Providing for the exercise by men and women of the gifts God bestows upon them: lay people presiding at the sacraments in the Uniting Church

The Uniting Church has a firm commitment to being part of the one, holy, catholic and apostolic church. This is affirmed in our Basis of Union as well as in many places in liturgies and papers written on various topics.

Belonging to this body, along with many other denominations—Orthodox, Roman Catholic, Anglican, Baptist, Church of Christ, Presbyterian, Pentecostal, and others—means that we seek to find the things in common, that we hold across the denominations. As members of that one body, we share many beliefs, practices, customs and commitments.

From time to time, however, one of those denominations will make a decision or implement a policy that sets it apart, in some, from the others. This process of differentiation is perfectly normal and quite understandable. Human beings are all different from one another. We have many things in common, but some things that set us apart as different.

The matter of presiding at the sacraments is one such case in point. For twenty-five years, now, the Uniting Church has authorised lay people to preside at the sacraments. In many denominations, this role is the preserve of the clergy who have been ordained, set apart for a priestly role, which includes presiding at the sacraments. So, for the Uniting Church to introduce the practice of authorising lay people to undertake this role, is a distinctive feature.

Of course, there are other practices within the Uniting Church which differentiate us from other members of the one, holy, catholic and apostolic church. Ordaining women is one such practice; it is not done in many denominations around the world. Permitting ministers to be married is another; some denominations do not have such a practice. The ordaining of a person to the ministry of Deacon, a ministry that is equal in status and equivalent in function alongside the Minister of the Word, is another Uniting Church distinctive.

Despite these distinctive, we still maintain cordial and respectful relationships with other denominations where those practices are not found. We recognise that it is possible to be different within the one body. Diversity is not division, and unity is not uniformity. We co-exist in our diversity within unity.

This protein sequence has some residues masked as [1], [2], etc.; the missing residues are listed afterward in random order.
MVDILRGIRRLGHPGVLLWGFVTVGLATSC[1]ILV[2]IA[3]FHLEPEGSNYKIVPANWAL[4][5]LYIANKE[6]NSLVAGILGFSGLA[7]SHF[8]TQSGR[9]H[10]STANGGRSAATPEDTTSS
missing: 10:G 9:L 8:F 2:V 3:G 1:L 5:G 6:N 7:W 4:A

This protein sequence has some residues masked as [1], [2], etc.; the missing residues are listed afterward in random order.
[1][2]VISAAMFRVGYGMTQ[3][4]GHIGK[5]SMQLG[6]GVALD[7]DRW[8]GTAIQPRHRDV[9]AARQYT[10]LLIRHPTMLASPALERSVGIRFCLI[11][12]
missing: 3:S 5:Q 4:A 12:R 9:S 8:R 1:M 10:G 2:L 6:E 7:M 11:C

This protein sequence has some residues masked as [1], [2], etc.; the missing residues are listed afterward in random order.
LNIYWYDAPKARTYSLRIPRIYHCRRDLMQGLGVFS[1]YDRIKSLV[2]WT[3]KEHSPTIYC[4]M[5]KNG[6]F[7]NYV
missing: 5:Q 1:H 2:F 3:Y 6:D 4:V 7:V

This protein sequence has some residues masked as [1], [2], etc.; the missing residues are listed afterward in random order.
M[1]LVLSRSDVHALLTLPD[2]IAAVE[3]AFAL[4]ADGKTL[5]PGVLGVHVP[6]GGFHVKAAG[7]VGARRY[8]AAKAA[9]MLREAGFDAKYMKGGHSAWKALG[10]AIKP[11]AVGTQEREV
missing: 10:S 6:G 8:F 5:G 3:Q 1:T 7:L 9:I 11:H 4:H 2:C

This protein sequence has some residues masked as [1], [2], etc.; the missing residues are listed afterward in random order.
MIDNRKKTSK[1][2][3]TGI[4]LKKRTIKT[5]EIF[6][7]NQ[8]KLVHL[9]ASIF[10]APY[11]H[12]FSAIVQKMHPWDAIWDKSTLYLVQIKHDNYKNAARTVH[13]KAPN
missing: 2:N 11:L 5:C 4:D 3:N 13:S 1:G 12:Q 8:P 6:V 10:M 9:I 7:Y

We need also to note that, within the Uniting Church, authorising lay people to preside at the Sacraments is understood as being faithful to our commitment in the Basis of Union. In that document, the church affirms that the one Spirit has endowed the members of Christ’s Church with a diversity of gifts, and then declares that the Uniting Church will … provide for the exercise by men and women of the gifts God bestows upon them (Basis of Union para 13). Leading a gathering of faithful people in a celebration of one of the sacraments of the church is one such gifting, for which appropriate provision has been made.

Four four days over the last two months, Elizabeth and I have been working with a group of lay leaders from across our Presbytery as they prepare to fulfil this ministry within the community of faith where they worship and serve. It is always an inspiring opportunity, to work with committed people who are equipping themselves for new forms of service.

We take four days, across two weekends, to explore the Biblical passages relevant to the two sacraments of Baptism and Holy Communion, as well as the relevant paragraphs from the Basis of Union, which sets out the theological understandings held by the church in relation to these sacraments.

We spend some time exploring the structure of the liturgy for worship in Sunday services, where each sacrament “fits” within that structure, and what the component parts of each sacrament are. We look at the role of symbols, in life in general, and in worship in particular, and explore the various symbolisms inherent in each sacrament.